Failing to ensure that all of the legal requirements for “without prejudice” conversations with staff are met can create a risk that the discussions will not be considered genuinely “without prejudice”. Naomi Flynn tells us how to speak “off the record” and provides useful tips.
When: May 2008
Law stated as at: 20th May 2008
If it is done properly, managing difficult or poorly performing employees out of a business can be a lengthy and costly process for an employer. If it is not done properly however consequences can be severe, including substantial compensation payments and serious damage to the employer's reputation (particularly with discrimination claims).
Having a conversation on a "without prejudice" basis can offer a solution this problem, as the general rule is that any comments made during "without prejudice" discussions will not be admissible in subsequent open correspondence or court proceedings. This means that an employer can offer the employee an exit package without the risk of a claim resulting from such a discussion.
However what many employers don't realise is that by failing to ensure that all of the legal requirements for "without prejudice" conversations are met, there is a risk that the discussions will not genuinely be considered to be "without prejudice". If this occurs, the conversations can be relied on by employees in subsequent Employment Tribunal proceedings. This can be particularly damaging when the employer offers a sum of money to the employee. In these circumstances this offer may be disclosed to the Tribunal and this may lead the Tribunal to conclude that the employer believed the employee's claims to be well founded.
How to speak off the record
So how can employers avoid this pitfall? Current case law suggests:
1. There must be a real dispute in existence and any without prejudice discussions must be a genuine attempt to resolve the dispute. The question is whether the parties contemplated or might reasonably have contemplated litigation if they could not resolve the dispute.
Case law suggests that there must be something more than a grievance to give rise to a "dispute" (BNP Paribas v Mezzotero). Although the situation will differ depending on the circumstances, it is only really safe for an employer to assume there is such a dispute when notice of termination of employment has been given or litigation has been threatened.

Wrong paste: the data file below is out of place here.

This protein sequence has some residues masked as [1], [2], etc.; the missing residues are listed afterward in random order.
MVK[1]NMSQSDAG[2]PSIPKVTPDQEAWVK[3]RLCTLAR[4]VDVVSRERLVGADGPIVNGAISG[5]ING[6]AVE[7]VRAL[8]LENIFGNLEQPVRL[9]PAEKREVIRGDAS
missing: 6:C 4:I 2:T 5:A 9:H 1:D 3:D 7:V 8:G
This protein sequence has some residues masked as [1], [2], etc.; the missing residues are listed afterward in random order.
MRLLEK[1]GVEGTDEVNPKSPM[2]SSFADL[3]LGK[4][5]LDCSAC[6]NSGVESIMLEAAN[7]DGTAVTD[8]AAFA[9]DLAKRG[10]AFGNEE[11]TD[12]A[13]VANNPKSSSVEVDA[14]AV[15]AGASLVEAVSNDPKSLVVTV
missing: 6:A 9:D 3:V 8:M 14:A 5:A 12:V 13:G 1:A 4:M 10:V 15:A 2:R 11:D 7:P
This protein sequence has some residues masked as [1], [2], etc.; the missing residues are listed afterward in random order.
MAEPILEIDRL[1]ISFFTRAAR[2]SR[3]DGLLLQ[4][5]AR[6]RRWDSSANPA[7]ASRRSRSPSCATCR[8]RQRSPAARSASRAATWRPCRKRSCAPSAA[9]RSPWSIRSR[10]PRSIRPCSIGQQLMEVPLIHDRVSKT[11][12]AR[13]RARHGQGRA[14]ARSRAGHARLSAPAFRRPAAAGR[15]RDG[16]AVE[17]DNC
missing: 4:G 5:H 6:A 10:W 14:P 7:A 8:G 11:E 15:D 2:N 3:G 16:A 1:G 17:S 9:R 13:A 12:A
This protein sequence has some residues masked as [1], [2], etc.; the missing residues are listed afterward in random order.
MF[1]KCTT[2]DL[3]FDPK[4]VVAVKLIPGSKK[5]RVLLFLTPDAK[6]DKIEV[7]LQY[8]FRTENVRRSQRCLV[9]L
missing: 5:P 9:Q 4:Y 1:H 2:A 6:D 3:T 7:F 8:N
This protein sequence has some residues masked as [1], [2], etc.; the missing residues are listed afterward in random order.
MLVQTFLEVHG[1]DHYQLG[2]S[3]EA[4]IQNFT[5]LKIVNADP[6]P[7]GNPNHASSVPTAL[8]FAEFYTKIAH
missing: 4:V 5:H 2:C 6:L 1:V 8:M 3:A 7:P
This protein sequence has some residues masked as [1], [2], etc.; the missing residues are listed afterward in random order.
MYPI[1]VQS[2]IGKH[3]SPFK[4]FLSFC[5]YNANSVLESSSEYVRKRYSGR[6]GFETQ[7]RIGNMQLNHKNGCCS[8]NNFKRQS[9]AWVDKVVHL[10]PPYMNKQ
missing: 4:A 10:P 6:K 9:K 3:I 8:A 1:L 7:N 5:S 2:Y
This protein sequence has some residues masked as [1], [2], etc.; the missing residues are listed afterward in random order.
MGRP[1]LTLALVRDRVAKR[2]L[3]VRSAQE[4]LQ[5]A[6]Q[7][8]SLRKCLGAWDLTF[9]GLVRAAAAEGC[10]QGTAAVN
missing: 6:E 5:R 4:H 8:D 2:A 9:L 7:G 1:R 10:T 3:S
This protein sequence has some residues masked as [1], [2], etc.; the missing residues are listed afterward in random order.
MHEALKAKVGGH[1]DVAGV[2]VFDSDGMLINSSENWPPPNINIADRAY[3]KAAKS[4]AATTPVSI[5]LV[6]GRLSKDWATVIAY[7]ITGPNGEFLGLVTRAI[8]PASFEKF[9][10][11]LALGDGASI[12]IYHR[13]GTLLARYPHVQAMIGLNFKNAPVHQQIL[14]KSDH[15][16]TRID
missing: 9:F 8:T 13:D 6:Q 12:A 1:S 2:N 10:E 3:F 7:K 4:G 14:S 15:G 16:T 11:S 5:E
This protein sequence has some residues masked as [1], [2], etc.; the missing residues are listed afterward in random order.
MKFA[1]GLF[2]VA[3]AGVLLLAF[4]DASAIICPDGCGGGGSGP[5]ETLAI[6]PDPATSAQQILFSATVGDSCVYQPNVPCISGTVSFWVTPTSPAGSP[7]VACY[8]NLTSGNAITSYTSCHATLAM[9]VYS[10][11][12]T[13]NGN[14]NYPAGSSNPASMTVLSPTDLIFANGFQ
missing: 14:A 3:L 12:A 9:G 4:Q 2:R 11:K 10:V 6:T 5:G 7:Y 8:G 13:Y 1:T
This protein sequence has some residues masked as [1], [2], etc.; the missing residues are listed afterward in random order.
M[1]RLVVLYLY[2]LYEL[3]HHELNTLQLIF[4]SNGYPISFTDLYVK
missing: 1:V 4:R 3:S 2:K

It is therefore important that when dealing with difficult employees, employers follow the correct legal process on an "open" basis, at least up to the point of commencing without prejudice discussions (although in reality many employers do take a commercial risk here and start the discussions earlier).
2. Ideally the employee should have given his/her informed and considered agreement to enter into discussions on a without prejudice basis.
3. There must be no "unambiguous impropriety" in the discussions. This is to prevent the parties abusing the "without prejudice" protection. By way of example, any discriminatory comments made during the discussions will be deemed as on the record. This will also be the case for blackmail and perjury (e.g. comments made by a future witness saying that he will give particular evidence at the trial which is untrue).
When having a without prejudice discussion employers should ensure that:
- there is an existing dispute between the parties. In order to be legally protected employers should ensure that they follow the correct procedures on an open basis at least until there is a dispute. Employers should bear in mind that the more complete the open procedures, the greater the likelihood of them paying a lower settlement to the employee;
- it is made clear to the employee at the start of the discussion that the discussion will be on a "without prejudice" basis. Confirm that the consequence of this is that the discussions that follows cannot be referred to in any subsequent "open" correspondence or as evidence in any court or tribunal i.e. the employee cannot disclose discussions to anyone (other than his/her legal adviser);
- obtain the employee's agreement to speak on this basis before commencing settlement negotiations;
- ensure that no admissions of guilt or discriminatory comments are made on the employer's side during the discussions. Try to steer away from the detail of the underlying dispute and make it clear that no concessions are made. Focus instead on the settlement negotiations;
- when negotiating a compromise agreement correspondence should be marked "without prejudice and subject to contract"; and
- if in doubt take legal advice.